If customer churn rates are skyrocketing, retention should be your company’s primary point of focus. If your business isn’t doing well on the customer acquisition front, growth should be prioritized over others. And finally, if your product’s lifetime value isn’t up to the mark and if your business is undergoing low profitability, monetization should top the list of priorities.

Now, these are very extreme scenarios, and it shouldn’t be that priorities can only shift once the situation is very drastic. Instead, you should monitor the metrics that contribute to business growth and success. If you find that specific metrics related to one of the key areas are not doing as well as expected, shift the focus accordingly.

Moreover, the order of priority between retention, growth and monetization are always subject to change. So, it’s recommended to reassess the ranks of importance once or twice every year.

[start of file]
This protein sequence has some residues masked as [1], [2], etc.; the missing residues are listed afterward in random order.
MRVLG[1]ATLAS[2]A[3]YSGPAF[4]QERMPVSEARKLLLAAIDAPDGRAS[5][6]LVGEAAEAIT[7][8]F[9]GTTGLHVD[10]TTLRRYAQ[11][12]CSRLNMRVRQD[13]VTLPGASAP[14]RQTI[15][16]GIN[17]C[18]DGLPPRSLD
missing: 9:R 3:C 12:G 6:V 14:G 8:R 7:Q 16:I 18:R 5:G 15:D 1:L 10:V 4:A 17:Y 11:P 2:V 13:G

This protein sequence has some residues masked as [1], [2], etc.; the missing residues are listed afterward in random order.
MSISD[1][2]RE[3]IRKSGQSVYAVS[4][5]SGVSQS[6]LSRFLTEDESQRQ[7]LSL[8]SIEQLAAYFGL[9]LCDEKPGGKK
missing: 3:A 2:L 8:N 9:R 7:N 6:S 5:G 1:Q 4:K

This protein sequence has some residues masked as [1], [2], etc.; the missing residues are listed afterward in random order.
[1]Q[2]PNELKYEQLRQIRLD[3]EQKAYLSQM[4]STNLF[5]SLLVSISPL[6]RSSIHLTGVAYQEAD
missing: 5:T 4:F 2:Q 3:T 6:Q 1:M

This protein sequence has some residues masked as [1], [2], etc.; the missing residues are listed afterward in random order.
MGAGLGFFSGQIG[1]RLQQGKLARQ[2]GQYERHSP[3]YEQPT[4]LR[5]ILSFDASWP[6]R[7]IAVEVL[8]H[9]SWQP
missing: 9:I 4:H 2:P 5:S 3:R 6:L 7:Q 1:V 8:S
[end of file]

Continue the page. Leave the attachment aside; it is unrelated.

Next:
Action Priority Matrix

The Action Priority Matrix (Impact vs Effort) has proven to be useful in product roadmap management. It helps product managers find a balance between short-term and long-term wins.

You can use it by first listing all your tasks, scoring them for both impact and effort (usually on a 10-point scale), and arranging them on the matrix based on their scores. This will help you figure out how to distribute priority and make quick decisions regarding task management.

The Y-axis measures the amount of impact gained from completing the task, and the X-axis measures the amount of effort required to complete the task.

Let’s take a look at the Action Priority Matrix and its four categories:

Action Priority Matrix.

Quick Wins (High Impact, Low Effort)